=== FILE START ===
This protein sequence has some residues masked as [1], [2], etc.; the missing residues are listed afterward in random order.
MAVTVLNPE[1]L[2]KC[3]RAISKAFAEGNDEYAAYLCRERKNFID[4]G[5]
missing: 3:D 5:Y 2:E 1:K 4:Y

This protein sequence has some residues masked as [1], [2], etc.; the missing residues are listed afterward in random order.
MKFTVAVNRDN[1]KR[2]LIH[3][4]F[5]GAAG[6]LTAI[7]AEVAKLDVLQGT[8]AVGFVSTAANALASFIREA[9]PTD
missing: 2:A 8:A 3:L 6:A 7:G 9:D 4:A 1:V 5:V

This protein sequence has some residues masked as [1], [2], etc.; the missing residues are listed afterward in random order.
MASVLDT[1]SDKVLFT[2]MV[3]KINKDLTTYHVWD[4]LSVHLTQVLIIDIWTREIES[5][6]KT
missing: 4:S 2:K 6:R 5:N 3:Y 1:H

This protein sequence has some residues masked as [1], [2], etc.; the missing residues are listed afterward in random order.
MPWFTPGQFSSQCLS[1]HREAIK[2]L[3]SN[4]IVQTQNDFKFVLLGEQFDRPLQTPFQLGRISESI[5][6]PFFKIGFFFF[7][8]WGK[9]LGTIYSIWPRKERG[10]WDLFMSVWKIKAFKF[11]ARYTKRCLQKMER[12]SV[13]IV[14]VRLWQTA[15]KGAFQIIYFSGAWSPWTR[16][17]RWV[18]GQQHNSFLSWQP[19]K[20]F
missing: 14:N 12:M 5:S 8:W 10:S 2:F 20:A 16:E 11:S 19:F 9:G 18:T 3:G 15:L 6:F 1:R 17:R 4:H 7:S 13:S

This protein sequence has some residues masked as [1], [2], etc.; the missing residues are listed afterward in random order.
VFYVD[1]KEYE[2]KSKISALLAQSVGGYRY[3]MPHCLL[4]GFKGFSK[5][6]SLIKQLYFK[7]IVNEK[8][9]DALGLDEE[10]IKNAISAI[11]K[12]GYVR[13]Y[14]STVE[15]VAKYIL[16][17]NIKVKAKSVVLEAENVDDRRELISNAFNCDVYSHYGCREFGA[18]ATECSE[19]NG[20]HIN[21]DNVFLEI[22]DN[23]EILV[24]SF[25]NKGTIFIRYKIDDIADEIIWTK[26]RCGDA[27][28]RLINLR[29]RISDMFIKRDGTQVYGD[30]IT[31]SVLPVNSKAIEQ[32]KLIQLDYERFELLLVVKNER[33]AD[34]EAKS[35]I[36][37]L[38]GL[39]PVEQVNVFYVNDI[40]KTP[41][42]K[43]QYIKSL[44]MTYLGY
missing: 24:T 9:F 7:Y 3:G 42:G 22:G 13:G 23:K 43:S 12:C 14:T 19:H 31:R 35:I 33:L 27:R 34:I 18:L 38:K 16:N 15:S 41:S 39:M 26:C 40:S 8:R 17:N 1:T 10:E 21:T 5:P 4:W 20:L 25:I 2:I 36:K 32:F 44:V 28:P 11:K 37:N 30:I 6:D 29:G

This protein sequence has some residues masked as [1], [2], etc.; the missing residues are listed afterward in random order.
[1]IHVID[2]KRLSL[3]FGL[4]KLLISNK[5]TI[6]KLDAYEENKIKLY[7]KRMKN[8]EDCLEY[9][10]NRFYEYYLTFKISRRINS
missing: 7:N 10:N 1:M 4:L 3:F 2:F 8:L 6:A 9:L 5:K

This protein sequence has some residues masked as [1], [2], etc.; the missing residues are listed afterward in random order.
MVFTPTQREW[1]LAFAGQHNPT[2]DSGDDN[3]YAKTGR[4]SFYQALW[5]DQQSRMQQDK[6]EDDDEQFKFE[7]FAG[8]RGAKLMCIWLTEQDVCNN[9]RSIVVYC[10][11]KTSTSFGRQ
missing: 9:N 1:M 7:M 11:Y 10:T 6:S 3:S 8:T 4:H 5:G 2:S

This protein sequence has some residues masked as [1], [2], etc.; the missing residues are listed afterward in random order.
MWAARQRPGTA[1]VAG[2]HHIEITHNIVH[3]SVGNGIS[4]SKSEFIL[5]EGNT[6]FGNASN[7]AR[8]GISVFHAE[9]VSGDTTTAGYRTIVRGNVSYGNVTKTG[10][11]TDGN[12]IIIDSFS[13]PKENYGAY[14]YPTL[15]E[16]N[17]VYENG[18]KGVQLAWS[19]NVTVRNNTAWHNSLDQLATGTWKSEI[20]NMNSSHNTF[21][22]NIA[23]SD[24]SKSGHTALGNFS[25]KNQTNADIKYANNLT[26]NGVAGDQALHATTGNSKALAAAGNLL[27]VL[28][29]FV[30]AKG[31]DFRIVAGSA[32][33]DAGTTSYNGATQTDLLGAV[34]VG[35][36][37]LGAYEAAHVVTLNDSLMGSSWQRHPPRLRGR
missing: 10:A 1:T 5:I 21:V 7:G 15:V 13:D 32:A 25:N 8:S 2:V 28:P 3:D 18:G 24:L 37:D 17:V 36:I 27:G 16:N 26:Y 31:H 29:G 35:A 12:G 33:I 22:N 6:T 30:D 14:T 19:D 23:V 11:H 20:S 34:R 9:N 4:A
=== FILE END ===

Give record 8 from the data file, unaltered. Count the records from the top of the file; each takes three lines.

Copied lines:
This protein sequence has some residues masked as [1], [2], etc.; the missing residues are listed afterward in random order.
MWAARQRPGTA[1]VAG[2]HHIEITHNIVH[3]SVGNGIS[4]SKSEFIL[5]EGNT[6]FGNASN[7]AR[8]GISVFHAE[9]VSGDTTTAGYRTIVRGNVSYGNVTKTG[10][11]TDGN[12]IIIDSFS[13]PKENYGAY[14]YPTL[15]E[16]N[17]VYENG[18]KGVQLAWS[19]NVTVRNNTAWHNSLDQLATGTWKSEI[20]NMNSSHNTF[21][22]NIA[23]SD[24]SKSGHTALGNFS[25]KNQTNADIKYANNLT[26]NGVAGDQALHATTGNSKALAAAGNLL[27]VL[28][29]FV[30]AKG[31]DFRIVAGSA[32][33]DAGTTSYNGATQTDLLGAV[34]VG[35][36][37]LGAYEAAHVVTLNDSLMGSSWQRHPPRLRGR
missing: 10:A 1:T 5:I 21:V 7:G 15:V 13:D 32:A 25:N 8:S 2:V 28:P 3:D 18:G 24:L 37:D 17:V 36:I 27:G 16:N 26:Y 31:H 29:G 35:A 12:G 33:I 22:N 6:T 30:D 14:T 19:D 23:V 11:H 20:S 34:R 9:N 4:A